THE ESTATE of Ray Dolby, one of the architects of modern sound recording, has donated £85m to Cambridge University.
The money, which represents the second biggest single donation in the university's 800-year history (Bill Gates gave them $210m in 2010, fact fans) will be used at the Cavendish Laboratory in the Department of Physics - where Dolby worked on his PhD.
American born Dolby relocated to the UK in 1957 and following his time at Cambridge formed Dolby Laboratories in 1965. After creating the basis for the Dolby technology still used today, the lab moved back to Silicon Valley.
The money will be used to create the Ray Dolby Centre as an additional facility for the Cavendish (CavIII) and fund a Ray Dolby Professorship. This is in addition to the £75m promised to revamp the Cavendish during the government 2015 spending review.
"This unparalleled gift is a fitting tribute to Ray Dolby's legacy, who changed the way the world listened - his research paved the way for an entire industry," said Cambridge Vice-Chancellor Professor Stephen Toope. "A century from now, we can only speculate on which discoveries will alter the way we live our lives, and which new industries will have been born in the Cavendish Laboratory, in large part thanks to this extraordinarily generous gift."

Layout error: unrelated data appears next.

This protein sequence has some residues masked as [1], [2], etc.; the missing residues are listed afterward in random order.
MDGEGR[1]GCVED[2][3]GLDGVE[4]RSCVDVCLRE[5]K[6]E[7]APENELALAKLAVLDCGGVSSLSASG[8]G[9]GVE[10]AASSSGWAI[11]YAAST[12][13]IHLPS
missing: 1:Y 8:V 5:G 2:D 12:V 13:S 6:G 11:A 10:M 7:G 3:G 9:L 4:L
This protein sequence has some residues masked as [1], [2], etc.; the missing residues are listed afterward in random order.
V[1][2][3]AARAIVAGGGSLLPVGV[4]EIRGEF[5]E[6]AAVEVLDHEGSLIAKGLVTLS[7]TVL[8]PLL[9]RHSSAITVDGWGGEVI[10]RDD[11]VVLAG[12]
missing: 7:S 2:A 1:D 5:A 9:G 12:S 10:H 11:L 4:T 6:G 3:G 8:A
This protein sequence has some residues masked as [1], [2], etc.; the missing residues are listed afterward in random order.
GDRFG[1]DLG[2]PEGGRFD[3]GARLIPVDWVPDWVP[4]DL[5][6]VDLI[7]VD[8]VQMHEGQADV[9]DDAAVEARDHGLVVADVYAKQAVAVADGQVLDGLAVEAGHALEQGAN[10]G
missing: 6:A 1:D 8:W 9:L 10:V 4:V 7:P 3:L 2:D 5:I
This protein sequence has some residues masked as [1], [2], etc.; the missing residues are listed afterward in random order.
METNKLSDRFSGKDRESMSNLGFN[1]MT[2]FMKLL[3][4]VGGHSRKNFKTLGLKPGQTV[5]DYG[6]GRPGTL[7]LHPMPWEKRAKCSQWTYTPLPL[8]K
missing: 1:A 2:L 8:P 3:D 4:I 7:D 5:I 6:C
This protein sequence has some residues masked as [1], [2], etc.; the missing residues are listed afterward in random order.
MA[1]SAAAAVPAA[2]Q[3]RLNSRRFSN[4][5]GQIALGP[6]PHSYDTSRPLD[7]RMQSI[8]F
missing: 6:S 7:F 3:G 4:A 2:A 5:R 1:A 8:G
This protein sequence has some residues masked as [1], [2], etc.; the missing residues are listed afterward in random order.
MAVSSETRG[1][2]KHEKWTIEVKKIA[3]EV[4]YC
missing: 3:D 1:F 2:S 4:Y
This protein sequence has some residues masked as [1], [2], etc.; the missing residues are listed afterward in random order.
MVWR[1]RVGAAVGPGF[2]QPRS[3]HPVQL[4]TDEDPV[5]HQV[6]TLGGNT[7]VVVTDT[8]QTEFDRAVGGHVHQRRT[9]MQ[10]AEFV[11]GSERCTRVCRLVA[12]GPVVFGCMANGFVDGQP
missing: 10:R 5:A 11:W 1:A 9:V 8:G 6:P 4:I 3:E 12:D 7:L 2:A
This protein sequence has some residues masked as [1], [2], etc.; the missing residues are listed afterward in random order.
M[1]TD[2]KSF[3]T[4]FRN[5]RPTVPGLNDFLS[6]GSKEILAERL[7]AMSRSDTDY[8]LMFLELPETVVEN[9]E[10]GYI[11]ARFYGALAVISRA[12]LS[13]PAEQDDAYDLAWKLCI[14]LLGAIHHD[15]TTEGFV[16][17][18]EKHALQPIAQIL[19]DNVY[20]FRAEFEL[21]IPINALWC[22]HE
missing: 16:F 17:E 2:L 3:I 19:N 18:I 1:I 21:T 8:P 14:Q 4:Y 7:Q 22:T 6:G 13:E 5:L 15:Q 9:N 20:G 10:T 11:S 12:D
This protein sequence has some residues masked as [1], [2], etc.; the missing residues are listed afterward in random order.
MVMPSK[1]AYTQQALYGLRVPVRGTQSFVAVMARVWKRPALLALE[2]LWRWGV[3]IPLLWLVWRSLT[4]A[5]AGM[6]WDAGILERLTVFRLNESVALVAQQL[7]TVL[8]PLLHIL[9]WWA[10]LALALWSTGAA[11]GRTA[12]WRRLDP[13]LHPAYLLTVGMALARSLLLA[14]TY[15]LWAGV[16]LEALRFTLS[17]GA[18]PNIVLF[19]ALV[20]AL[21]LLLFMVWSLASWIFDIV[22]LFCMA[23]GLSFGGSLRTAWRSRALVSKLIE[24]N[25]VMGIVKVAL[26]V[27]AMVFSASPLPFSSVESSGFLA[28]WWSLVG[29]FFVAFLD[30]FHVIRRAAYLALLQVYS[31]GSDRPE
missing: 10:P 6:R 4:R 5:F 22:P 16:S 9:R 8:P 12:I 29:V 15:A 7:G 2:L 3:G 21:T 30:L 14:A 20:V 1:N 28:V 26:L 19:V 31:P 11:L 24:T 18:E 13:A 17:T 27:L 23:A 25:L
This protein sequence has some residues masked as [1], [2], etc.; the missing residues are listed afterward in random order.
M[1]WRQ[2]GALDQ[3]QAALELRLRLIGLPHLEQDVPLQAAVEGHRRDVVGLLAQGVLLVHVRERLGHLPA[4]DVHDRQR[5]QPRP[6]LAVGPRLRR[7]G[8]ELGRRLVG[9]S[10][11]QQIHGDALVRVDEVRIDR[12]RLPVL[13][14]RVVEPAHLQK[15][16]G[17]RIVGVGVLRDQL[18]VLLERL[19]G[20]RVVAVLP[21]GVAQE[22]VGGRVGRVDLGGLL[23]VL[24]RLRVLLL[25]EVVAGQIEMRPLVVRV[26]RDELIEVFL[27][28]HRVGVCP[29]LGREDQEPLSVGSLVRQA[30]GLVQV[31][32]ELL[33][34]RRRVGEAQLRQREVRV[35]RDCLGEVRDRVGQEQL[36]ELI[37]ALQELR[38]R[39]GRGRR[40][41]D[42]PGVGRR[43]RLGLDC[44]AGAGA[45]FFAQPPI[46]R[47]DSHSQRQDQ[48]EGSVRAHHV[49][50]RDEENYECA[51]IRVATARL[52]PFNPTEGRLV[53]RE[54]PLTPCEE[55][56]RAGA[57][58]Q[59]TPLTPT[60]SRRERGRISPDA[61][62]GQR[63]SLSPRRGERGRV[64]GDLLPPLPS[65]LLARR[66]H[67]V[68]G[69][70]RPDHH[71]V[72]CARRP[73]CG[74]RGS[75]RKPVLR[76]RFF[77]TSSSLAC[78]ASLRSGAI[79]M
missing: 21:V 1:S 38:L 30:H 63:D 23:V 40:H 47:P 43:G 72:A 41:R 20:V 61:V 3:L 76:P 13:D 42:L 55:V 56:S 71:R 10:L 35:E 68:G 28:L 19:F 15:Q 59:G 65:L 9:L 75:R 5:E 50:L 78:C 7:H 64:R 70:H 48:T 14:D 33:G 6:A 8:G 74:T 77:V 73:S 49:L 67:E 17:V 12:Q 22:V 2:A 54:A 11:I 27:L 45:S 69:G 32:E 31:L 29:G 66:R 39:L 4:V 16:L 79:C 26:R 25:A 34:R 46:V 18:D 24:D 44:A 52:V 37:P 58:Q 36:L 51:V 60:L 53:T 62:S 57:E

"The Ray Dolby Centre will complete the development of the new Cavendish Laboratory. In addition to serving as a home for physics research at Cambridge, it will be a top-class facility for the nation," said Professor Andy Parker, Head of the Cavendish Laboratory. "This extremely generous gift from the Dolby family is the most significant investment in physics research in generations, and a truly transformational gift in Cambridge's history."
Dolby died in 2013 aged 80. As well as being a student of the University, he later became a Fellow of Pembroke College. µ
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